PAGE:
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Earnings convergence in UK counties: a distribution dynamics approach

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  • Paul Bishop
  • Peter Gripaios

Abstract

This study applies a distribution dynamics approach to examining the evolution of average earnings of UK counties. An analysis of both transition probability matrices and stochastic kernels suggests considerable persistence in the overall distribution rather than economic convergence. However, there is evidence of a large number of counties congregating at the lower end of the distribution reflecting some downward mobility from the middle. Spatial effects are also important with counties in the South East appearing to gravitate towards the upper end of the distribution. The analysis reveals a more complex pattern of dynamics than is typically apparent from β regression approaches.

Suggested Citation

  • Paul Bishop & Peter Gripaios, 2006. "Earnings convergence in UK counties: a distribution dynamics approach," Applied Economics Letters, Taylor & Francis Journals, vol. 13(1), pages 29-33.
  • Handle: RePEc:taf:apeclt:v:13:y:2006:i:1:p:29-33
    DOI: 10.1080/13504850500188588
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    References listed on IDEAS

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    1. Damien Neven & Claudine Gouymte, 1995. "Regional Convergence in the European Community," Journal of Common Market Studies, Wiley Blackwell, vol. 33(1), pages 47-65, March.
    2. G. E. Boyle & T. G. McCARTHY, 1999. "Simple measures of convergence in per capita GDP: a note on some further international evidence," Applied Economics Letters, Taylor & Francis Journals, vol. 6(6), pages 343-347.
    3. Paul Cheshire, 2000. "Endogenous Processes in European Regional Growth: Convergence and Policy," Growth and Change, Wiley Blackwell, vol. 31(4), pages 455-479.
    4. Peter Gripaios & Ben Gripaios & Sarah Keast & Nick Wiseman, 1999. "Differences in household income per head over the UK trade cycle; a comment," Applied Economics Letters, Taylor & Francis Journals, vol. 6(8), pages 471-476.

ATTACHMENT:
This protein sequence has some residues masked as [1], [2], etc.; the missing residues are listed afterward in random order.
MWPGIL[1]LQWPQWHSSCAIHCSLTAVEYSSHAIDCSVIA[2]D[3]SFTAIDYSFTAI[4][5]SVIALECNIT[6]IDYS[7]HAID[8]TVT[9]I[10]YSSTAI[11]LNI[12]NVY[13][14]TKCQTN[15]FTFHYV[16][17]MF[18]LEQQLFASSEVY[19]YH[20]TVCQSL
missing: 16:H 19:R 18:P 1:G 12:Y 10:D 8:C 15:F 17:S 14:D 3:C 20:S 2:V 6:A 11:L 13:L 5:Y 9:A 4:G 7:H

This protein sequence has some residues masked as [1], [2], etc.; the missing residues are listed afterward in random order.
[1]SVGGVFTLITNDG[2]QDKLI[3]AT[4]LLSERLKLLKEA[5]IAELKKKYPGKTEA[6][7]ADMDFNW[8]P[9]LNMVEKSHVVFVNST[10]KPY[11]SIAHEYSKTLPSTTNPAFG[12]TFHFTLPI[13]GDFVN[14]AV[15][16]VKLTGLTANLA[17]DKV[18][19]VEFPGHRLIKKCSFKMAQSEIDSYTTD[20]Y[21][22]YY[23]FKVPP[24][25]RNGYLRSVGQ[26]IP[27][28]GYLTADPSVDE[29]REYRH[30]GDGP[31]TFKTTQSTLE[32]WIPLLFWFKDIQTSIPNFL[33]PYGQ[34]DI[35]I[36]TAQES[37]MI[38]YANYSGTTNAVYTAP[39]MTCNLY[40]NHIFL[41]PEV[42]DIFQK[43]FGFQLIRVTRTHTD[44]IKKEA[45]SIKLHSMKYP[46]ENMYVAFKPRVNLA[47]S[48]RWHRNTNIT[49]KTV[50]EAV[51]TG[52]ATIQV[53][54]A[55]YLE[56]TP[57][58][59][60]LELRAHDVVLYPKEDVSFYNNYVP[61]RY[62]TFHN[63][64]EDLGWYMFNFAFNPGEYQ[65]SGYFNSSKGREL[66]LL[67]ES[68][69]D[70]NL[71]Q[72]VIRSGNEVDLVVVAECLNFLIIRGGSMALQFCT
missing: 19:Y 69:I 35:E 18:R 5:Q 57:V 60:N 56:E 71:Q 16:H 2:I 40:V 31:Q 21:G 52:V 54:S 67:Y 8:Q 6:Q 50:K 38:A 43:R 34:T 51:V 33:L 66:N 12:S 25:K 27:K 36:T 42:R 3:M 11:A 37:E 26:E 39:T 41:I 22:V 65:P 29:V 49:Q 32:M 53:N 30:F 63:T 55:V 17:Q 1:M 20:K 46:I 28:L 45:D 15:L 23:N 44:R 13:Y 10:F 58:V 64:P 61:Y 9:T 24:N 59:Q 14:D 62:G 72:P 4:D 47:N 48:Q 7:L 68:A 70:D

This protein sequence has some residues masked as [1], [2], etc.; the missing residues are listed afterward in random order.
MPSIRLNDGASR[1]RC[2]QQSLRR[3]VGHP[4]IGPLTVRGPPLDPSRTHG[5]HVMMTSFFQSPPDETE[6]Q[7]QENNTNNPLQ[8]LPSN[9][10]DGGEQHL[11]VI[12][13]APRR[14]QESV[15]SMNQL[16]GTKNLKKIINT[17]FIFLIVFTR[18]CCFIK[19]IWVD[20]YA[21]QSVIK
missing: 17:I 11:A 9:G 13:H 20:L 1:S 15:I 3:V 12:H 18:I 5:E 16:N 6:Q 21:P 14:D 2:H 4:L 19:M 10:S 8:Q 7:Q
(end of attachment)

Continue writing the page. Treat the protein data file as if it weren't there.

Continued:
5. Helmut Hofer & Andreas Worgotter, 1997. "Regional Per Capita Income Convergence in Austria," Regional Studies, Taylor & Francis Journals, vol. 31(1), pages 1-12.
    6. Bickenbach, Frank & Bode, Eckhardt, 2001. "Markov or not Markov - this should be a question," Kiel Working Papers 1086, Kiel Institute for the World Economy (IfW).
    7. Cameron, Gavin & Muellbauer, John, 2000. "Earnings Biases in the United Kingdom Regional Accounts: Some Economic Policy and Research Implications," Economic Journal, Royal Economic Society, vol. 110(464), pages 412-429, June.
    8. Andrew Henley, 2005. "On regional growth convergence in Great Britain," Regional Studies, Taylor & Francis Journals, vol. 39(9), pages 1245-1260.
    9. Fingleton, Bernard, 1997. "Specification and Testing of Markov Chain Models: An Application to Convergence in the European Union," Oxford Bulletin of Economics and Statistics, Department of Economics, University of Oxford, vol. 59(3), pages 385-403, August.
    10. Bulli, Sandra, 2001. "Distribution Dynamics and Cross-Country Convergence: A New Approach," Scottish Journal of Political Economy, Scottish Economic Society, vol. 48(2), pages 226-243, May.
    11. repec:cep:stiecm:/1993/265 is not listed on IDEAS
    12. Magrini, Stefano, 1999. "The evolution of income disparities among the regions of the European Union," Regional Science and Urban Economics, Elsevier, vol. 29(2), pages 257-281, March.
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    Cited by:

    1. Cheong, Tsun Se & Wu, Yanrui, 2013. "Regional disparity, transitional dynamics and convergence in China," Journal of Asian Economics, Elsevier, vol. 29(C), pages 1-14.
    2. Peter Gripaios & Paul Bishop & Trevor Hart & Eric McVittie, 2008. "Analysing the impact of Objective 1 funding in Europe: a review," Environment and Planning C: Government and Policy, Pion Ltd, London, vol. 26(3), pages 499-524, June.

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